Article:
adult insect, a tiny black beetle, appears in the latter partof March to
the middle of May, and burrows through the bark. Between the bark
and sapwood the female makes a burrow and lays her eggs along each



FI(. 41.-Amphicerus bicaudatus: a, beetle; b, pupa; c, larva; d(, winter burrow; e,-larval gallery;.f,
work in grape. (Marlatt.) .,

side. The young upon hatching bore away from the parental burro;J
and in about three weeks are ready to pupate at the end of r.
.. o....... 4.
::.* : ':, J1i7
XC :i.

o?: ... .*

fliQ6 2


In about a week the beetles bore out from their burrows. The result
is that the bark is loosened and sometimes the tree girdled. When
they attack peach there is a great exudlation of sap and a consequent
weakening of the tree. There are two and probably three broods a
year, but as they start at different times the broods become mixed. It
attacks all kinds of fruit trees, and prefers trees that are dying,
diseased, or weakened by other insects, but healthy tree., are not
(Amph /h'eri. bic(,l/lfi//.s SHay-lig. 41.)
In the fall and winter the adults of this insect bore into twigs of
apple and other fruits, as indicated in fig. 41, d. Cutting back from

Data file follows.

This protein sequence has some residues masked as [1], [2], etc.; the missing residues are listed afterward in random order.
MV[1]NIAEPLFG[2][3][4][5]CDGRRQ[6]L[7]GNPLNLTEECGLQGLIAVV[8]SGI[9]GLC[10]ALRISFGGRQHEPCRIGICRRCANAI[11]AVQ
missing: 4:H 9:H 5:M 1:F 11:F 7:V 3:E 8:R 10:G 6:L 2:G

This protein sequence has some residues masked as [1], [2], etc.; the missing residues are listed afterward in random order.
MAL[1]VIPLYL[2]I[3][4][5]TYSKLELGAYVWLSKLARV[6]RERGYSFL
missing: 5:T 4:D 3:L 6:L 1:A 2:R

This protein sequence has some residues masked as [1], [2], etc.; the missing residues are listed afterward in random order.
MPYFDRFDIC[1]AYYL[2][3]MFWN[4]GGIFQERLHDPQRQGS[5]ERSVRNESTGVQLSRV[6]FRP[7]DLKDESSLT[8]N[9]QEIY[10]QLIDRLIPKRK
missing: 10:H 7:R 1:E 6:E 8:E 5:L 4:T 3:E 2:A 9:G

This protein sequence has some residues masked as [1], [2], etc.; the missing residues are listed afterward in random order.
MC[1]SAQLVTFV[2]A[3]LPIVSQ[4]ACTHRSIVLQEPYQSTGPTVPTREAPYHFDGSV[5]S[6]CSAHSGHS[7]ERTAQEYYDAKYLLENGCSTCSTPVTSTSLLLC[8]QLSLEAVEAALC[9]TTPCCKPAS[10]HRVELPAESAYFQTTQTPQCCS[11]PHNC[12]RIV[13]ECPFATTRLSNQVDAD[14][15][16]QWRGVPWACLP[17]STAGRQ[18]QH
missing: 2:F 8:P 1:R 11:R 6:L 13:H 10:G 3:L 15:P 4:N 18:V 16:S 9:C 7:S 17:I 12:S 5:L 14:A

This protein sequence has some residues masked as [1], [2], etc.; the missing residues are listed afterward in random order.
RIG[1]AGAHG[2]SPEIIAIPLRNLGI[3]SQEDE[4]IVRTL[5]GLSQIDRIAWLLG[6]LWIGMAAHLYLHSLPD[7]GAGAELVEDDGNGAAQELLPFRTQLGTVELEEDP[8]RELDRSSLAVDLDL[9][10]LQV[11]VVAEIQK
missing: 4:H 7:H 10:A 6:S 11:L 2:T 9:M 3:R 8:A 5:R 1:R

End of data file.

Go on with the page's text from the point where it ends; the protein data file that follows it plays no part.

this hole one will find this borer in the adult state-a cylindrical brown
beetle about one-third of an inch long. These holes are their hiber-
nating quarters. In the spring the insect works in grape caaues, caus-
ing the withering of new shoots, as indicated at fig. 41, f. In the
spring the beetles emnierge and insert their eggs in diseased or dying
twigs of grape, maple, or other plants; the larva bores through the
center of the twig until fall, when it pupates. The beetlh(issues in late.
fall, and there is but one brood a year. It attacks chiefly appie, pear,
peach, plumn, and grape.

The mites are not insects, although related to them. They are rec-
ognized by lacking the distinction between the head and thorax and
by the absence of antennae. There are usually four pairs of legs,
but in the pear-leaf blister-mite and its allies there are but two pairs.
Besides the pear-leaf blister-mite, which is treated below, there are
often found upon fruit trees in winter numbers of tiny, roundish, red